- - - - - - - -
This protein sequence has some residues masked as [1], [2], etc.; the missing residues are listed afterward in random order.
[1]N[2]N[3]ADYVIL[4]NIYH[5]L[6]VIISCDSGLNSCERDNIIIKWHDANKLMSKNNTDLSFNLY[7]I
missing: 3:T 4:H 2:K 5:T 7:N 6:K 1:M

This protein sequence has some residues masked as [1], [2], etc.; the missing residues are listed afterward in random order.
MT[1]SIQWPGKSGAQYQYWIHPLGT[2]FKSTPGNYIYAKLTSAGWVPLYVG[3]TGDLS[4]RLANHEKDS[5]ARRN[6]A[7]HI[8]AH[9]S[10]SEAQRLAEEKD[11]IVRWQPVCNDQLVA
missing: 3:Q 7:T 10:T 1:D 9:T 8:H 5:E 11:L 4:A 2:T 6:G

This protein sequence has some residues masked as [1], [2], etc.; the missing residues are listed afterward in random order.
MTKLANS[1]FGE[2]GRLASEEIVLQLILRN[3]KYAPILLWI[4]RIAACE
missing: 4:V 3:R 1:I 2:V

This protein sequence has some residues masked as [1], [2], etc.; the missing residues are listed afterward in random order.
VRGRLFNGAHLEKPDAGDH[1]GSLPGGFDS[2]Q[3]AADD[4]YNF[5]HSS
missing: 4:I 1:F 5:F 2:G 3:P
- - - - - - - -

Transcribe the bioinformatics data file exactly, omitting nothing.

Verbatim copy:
This protein sequence has some residues masked as [1], [2], etc.; the missing residues are listed afterward in random order.
[1]N[2]N[3]ADYVIL[4]NIYH[5]L[6]VIISCDSGLNSCERDNIIIKWHDANKLMSKNNTDLSFNLY[7]I
missing: 3:T 4:H 2:K 5:T 7:N 6:K 1:M

This protein sequence has some residues masked as [1], [2], etc.; the missing residues are listed afterward in random order.
MT[1]SIQWPGKSGAQYQYWIHPLGT[2]FKSTPGNYIYAKLTSAGWVPLYVG[3]TGDLS[4]RLANHEKDS[5]ARRN[6]A[7]HI[8]AH[9]S[10]SEAQRLAEEKD[11]IVRWQPVCNDQLVA
missing: 3:Q 7:T 10:T 1:D 9:T 8:H 5:E 11:L 4:A 2:T 6:G

This protein sequence has some residues masked as [1], [2], etc.; the missing residues are listed afterward in random order.
MTKLANS[1]FGE[2]GRLASEEIVLQLILRN[3]KYAPILLWI[4]RIAACE
missing: 4:V 3:R 1:I 2:V

This protein sequence has some residues masked as [1], [2], etc.; the missing residues are listed afterward in random order.
VRGRLFNGAHLEKPDAGDH[1]GSLPGGFDS[2]Q[3]AADD[4]YNF[5]HSS
missing: 4:I 1:F 5:F 2:G 3:P